projects > across trophic level system simulation (atlss) > wading birds > project summary
Project Summary Sheet
U.S. Geological Survey, Greater Everglades Science Program: Place-Based Studies
Fiscal Year 2002 Project Summary Sheet
Web Sites: ATLSS.ORG
Location (Subregions & Counties): The total system
Funding (Source): Critical Ecosystems Study Initiative (CESI), South Florida Water Management District
Principal Investigator(s): Dale E. Gawlik and Fred H. Sklar, Everglades Department, South Florida Water Management District, 3301 Gun Club Road, West Palm Beach, FL 33406 (561) 682-6712, FAX 561-682-6442, email@example.com
Project Personnel: Donald L. DeAngelis, Phone: 305-284-1690, e-mail: firstname.lastname@example.org
Supporting Organizations: USGS/BRD, NPS, SFWMD
Associated / Linked Projects: Component of ATLSS Program
Overview & Status: The recovery of wading bird populations has been identified as a key component of successful Everglades restoration. Proposed causes for the decline in wading bird numbers have in common the notion that current hydropatterns have altered the availability of prey. The relative importance of each component of food availability (i.e., food abundance and vulnerability to capture) is a precursor to understanding the effects of specific hydrologic regimes on wading birds. The Across Trophic Level System Simulation (ATLSS) program integrates such information and provides predictive power for future management decisions. Currently, the biggest information gap limiting the wading bird component of ATLSS is foraging success as a function of prey availability and water depths. The purpose of this project is to examine the response of wading birds to various components of prey availability using experimental ponds and treatments of water depth and various prey community characteristics. Prey community characteristics include fish density, fish size, and fish species. The species of wading birds examined in this study are those in the ATLSS wading bird model: the Wood Stork, White Ibis, Great Egret, and Great Blue Heron The objectives of the study are to: 1) Calculate prey intake rates and determine the proximate effects of water depth and fish density on wading bird foraging parameters. 2) Calculate prey intake rates and determine the proximate effects of water depth and fish size on wading bird foraging parameters. 3) Calculate prey intake rates and determine the proximate effects of water depth and fish species on wading bird foraging parameters.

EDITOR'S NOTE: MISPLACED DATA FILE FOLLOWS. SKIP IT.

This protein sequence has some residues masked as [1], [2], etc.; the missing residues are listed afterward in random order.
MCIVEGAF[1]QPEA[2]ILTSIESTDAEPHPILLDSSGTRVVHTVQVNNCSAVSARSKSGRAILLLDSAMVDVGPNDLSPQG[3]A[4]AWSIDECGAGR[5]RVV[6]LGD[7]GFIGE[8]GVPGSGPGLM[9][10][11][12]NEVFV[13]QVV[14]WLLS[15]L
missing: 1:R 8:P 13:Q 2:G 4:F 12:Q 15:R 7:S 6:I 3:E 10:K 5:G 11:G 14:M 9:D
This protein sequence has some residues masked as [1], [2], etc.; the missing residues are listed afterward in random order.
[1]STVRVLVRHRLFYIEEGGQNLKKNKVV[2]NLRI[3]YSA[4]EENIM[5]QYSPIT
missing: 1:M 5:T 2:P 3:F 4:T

Needs & Products: Information from this project directly supports the development of the ATLSS Wading Bird Model. Uses and information needs for the ATLSS wading bird model are addressed elsewhere. The most prominent missing information for the ATLSS Wading Bird Model is foraging success in relation to prey availability. Foraging parameters from this study, with species-specific responses to prey availability at levels found within the Everglades, will be used to replace values derived from the literature or generalized from studies of other species and other levels of prey availability. Study milestones and results are as follows: Development of a conceptual model of wading bird foraging behavior that allowed for quantification of time-activity budgets (1998). Prey intake rate and the associated variability was reported for 4 wading bird species at 2 prey densities and 3 water depths (January 2000). Foraging costs (as measured by the giving-up density of the prey) and associated variability was reported for 4 wading bird species at 3 water depths (January 2000). Prey intake rates and foraging costs were higher for the wood stork and white ibis than for the great egret and great blue heron (January 2000). Foraging costs for all species generally increased as a function of water depth (January 2000). Prey depletion rates in ponds increased with decreased water depths (January 2000). Analyses of prey intake rates as a function of water depth and prey size were initiated in 2001. A preliminary step in that analysis was to assess the potential for sampling bias with throw traps as a function of fish size. A rigorous analysis of the data showed that although prey density estimates from throw traps varied considerably among experimental cells, there was no bias in fish density estimates associated with fish size. Prey intake rate and associated variability as a function of water depth and fish size are currently being calculated for the 4 wading bird species. In June 2002, analyses of prey intake rate as a function of fish species will be initiated.
Application to Everglades Restoration: This project will provide a rational, scientific basis for ranking the hydrologic scenarios as input to the Everglades restoration planning process, and through this to aid development of appropriate monitoring and adaptive management schemes. Because this project focuses on the influence of several fish community characteristics (fish size, density, species composition) and hydrology, it demonstrates a close linkage among wading birds, lower trophic level models, and hydrologic models, and it provides a basis for integrating them.